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To describe the occurrence of selected neurobehavioral concerns among males with a dystrophinopathy and explore associations with corticosteroid or supportive device use.
Medical record abstraction of neurobehavioral concerns was conducted for 857 affected males from 765 families, born since 1982 and followed through 2011, and enrolled in the population-based Muscular Dystrophy Surveillance, Tracking, and Research Network. Cumulative probabilities for attention deficit/hyperactivity disorder (ADHD), behavior problems, and depressed mood were calculated from Kaplan-Meier estimates for the subsample of oldest affected males (n=765). Hazard ratios (HRs) and 95% confidence intervals (95%CIs) for corticosteroid and supportive device use were estimated from Cox regression models with time-dependent covariates.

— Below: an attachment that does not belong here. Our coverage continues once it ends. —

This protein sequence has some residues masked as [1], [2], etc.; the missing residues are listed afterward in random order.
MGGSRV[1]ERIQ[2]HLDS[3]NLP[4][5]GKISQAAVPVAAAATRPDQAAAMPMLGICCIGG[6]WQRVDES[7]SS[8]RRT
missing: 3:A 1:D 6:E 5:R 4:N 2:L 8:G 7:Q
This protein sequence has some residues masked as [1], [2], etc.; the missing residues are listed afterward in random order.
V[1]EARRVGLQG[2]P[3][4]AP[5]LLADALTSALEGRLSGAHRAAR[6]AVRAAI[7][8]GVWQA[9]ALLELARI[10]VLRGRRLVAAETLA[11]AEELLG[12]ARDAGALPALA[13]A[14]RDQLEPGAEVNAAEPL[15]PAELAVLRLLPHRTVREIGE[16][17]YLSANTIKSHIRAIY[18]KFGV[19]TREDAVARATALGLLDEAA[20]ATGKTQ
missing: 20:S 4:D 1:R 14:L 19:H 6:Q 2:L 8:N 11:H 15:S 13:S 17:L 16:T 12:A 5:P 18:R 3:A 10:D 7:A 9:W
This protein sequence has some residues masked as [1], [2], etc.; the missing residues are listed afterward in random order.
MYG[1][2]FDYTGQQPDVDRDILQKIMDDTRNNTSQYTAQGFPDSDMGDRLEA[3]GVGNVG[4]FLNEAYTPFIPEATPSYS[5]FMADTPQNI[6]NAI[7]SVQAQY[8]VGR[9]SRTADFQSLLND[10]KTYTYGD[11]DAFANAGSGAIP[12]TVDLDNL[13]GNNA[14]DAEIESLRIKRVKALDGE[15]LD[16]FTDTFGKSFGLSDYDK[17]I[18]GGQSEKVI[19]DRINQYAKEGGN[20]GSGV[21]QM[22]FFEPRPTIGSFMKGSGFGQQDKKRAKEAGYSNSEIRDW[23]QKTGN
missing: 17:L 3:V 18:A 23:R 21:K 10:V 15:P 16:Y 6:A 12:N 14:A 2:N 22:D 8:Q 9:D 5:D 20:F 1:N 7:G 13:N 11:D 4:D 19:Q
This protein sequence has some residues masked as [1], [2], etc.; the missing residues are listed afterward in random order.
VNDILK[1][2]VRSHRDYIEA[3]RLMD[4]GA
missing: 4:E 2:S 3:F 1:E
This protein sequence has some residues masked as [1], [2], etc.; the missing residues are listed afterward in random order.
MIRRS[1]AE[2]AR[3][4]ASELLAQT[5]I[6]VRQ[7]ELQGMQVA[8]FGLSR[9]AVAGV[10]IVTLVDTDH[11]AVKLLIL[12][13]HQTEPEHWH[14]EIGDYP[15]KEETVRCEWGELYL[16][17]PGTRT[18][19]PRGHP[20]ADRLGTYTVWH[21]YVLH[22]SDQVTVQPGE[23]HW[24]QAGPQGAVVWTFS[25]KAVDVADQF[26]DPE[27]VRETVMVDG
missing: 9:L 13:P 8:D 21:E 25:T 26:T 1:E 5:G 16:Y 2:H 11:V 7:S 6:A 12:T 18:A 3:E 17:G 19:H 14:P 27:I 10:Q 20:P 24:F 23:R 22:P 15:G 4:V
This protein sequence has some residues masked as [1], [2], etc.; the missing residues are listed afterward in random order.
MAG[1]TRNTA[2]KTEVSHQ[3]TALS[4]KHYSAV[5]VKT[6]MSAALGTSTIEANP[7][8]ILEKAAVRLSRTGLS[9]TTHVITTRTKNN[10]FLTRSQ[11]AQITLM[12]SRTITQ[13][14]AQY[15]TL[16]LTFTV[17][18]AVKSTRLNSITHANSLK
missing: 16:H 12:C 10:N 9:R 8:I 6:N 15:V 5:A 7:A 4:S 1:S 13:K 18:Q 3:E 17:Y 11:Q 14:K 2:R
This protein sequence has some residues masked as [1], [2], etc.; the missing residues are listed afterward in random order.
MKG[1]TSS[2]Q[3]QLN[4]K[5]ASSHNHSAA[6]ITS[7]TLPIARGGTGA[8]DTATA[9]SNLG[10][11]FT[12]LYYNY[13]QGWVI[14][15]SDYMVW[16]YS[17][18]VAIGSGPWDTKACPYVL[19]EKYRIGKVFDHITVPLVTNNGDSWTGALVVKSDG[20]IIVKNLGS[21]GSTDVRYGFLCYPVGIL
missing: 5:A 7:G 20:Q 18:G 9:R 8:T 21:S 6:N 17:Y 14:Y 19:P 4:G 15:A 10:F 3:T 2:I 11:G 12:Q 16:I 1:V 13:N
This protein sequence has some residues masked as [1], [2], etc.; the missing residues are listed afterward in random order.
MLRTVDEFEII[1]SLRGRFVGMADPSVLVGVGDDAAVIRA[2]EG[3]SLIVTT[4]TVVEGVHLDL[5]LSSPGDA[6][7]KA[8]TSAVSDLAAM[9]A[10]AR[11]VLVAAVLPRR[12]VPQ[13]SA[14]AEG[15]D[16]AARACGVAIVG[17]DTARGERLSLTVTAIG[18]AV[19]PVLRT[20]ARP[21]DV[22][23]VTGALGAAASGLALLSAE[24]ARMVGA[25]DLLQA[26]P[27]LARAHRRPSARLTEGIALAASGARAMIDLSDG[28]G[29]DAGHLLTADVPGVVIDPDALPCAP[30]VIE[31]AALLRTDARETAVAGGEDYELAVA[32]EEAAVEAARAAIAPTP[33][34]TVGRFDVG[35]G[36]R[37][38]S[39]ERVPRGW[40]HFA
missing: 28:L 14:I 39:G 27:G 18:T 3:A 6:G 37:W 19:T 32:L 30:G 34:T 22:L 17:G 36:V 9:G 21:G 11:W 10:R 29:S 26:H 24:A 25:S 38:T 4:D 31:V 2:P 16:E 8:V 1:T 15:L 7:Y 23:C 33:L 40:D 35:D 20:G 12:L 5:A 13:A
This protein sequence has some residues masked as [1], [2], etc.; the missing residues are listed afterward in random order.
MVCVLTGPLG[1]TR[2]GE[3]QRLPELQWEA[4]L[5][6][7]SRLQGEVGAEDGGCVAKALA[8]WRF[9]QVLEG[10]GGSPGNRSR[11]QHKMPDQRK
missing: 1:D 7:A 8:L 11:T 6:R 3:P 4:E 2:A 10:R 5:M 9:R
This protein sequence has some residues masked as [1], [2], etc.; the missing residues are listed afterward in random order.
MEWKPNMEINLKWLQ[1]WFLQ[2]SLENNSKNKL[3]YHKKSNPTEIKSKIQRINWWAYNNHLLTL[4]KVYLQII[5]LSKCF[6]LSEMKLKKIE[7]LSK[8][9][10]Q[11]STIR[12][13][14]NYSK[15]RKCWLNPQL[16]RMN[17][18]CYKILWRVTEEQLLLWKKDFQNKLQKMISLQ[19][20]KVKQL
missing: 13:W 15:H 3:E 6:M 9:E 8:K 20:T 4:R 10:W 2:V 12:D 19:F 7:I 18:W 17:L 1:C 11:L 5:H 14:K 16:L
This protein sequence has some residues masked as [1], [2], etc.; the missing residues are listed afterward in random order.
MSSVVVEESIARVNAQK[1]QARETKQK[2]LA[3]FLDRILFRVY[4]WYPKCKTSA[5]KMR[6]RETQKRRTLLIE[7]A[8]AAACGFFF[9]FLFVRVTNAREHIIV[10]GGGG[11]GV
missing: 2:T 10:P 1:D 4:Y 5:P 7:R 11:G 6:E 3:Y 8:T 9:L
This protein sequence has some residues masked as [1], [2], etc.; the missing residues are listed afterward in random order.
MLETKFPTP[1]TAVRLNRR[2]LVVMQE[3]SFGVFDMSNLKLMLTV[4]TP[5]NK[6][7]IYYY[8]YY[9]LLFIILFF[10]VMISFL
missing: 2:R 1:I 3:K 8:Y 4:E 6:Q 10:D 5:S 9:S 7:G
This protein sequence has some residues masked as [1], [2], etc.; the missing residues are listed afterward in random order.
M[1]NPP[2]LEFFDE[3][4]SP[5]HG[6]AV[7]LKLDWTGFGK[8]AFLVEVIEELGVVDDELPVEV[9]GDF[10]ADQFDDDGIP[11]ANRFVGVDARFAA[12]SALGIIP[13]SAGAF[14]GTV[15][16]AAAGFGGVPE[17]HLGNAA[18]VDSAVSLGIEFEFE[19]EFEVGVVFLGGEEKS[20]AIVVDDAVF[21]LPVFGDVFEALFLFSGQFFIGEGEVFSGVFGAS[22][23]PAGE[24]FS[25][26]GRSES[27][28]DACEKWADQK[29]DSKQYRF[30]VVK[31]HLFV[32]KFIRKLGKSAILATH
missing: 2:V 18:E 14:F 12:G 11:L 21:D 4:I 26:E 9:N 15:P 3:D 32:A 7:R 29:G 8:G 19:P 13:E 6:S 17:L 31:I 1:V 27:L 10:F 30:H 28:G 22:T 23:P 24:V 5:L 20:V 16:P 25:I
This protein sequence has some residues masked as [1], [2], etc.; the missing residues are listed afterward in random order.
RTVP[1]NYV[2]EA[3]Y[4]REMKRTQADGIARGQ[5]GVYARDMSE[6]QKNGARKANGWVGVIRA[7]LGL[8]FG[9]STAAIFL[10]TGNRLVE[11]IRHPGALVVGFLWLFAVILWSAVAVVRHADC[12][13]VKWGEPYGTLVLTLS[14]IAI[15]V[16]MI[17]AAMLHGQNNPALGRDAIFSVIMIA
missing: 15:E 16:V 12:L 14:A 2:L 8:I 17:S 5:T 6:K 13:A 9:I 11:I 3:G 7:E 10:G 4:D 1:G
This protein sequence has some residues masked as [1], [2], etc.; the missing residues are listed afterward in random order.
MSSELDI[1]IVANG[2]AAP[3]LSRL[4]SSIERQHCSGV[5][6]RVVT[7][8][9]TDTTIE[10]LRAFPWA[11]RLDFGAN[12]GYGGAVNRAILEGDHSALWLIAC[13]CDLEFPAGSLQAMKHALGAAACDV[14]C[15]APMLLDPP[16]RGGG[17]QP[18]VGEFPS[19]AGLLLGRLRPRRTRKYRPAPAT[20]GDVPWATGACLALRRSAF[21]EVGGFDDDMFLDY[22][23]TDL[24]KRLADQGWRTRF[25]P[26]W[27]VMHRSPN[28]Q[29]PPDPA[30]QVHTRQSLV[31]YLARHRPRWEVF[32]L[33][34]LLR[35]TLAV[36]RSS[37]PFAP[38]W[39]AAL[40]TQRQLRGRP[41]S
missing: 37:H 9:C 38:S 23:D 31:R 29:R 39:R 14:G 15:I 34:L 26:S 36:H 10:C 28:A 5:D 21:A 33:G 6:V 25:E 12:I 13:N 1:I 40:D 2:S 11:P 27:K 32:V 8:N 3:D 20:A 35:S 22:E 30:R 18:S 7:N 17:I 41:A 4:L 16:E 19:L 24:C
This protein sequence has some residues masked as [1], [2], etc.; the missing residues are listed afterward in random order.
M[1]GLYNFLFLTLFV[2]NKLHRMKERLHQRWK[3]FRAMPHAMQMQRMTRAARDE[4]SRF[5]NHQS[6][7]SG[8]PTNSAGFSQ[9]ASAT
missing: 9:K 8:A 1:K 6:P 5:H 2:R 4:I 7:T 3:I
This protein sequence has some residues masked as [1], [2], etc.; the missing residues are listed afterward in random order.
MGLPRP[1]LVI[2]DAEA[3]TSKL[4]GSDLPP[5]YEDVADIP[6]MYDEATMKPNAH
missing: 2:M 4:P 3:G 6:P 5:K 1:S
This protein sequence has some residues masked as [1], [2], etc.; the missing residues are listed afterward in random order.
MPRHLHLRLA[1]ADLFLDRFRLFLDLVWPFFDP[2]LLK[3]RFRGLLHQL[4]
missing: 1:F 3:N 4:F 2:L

Of the 857 affected males, 375 (44%) had at least one of the three selected neurobehavioral concerns; a similar percentage (45%) was found among the 765 oldest affected males. The estimated cumulative probabilities among these oldest affected males were 23% for ADHD, 43% for behavior problems, and 51% for depressed mood. Corticosteroid (HR=2.35, 95%CI=1.75,3.16) and mobility device (HR=1.53, 95%CI=1.06,2.21) use were associated with behavior problems. Use of a mobility device (HR=3.53, 95%CI=2.13,5.85), but not corticosteroids, was associated with depressed mood. ADHD was not significantly associated with corticosteroid or mobility device use. Respiratory assist device use was not examined due to low numbers of users prior to onset of neurobehavioral concerns.
Selected neurobehavioral concerns were common among males with a dystrophinopathy. Reported associations highlight the importance of increased monitoring of neurobehavioral concerns as interventions are implemented and disease progresses.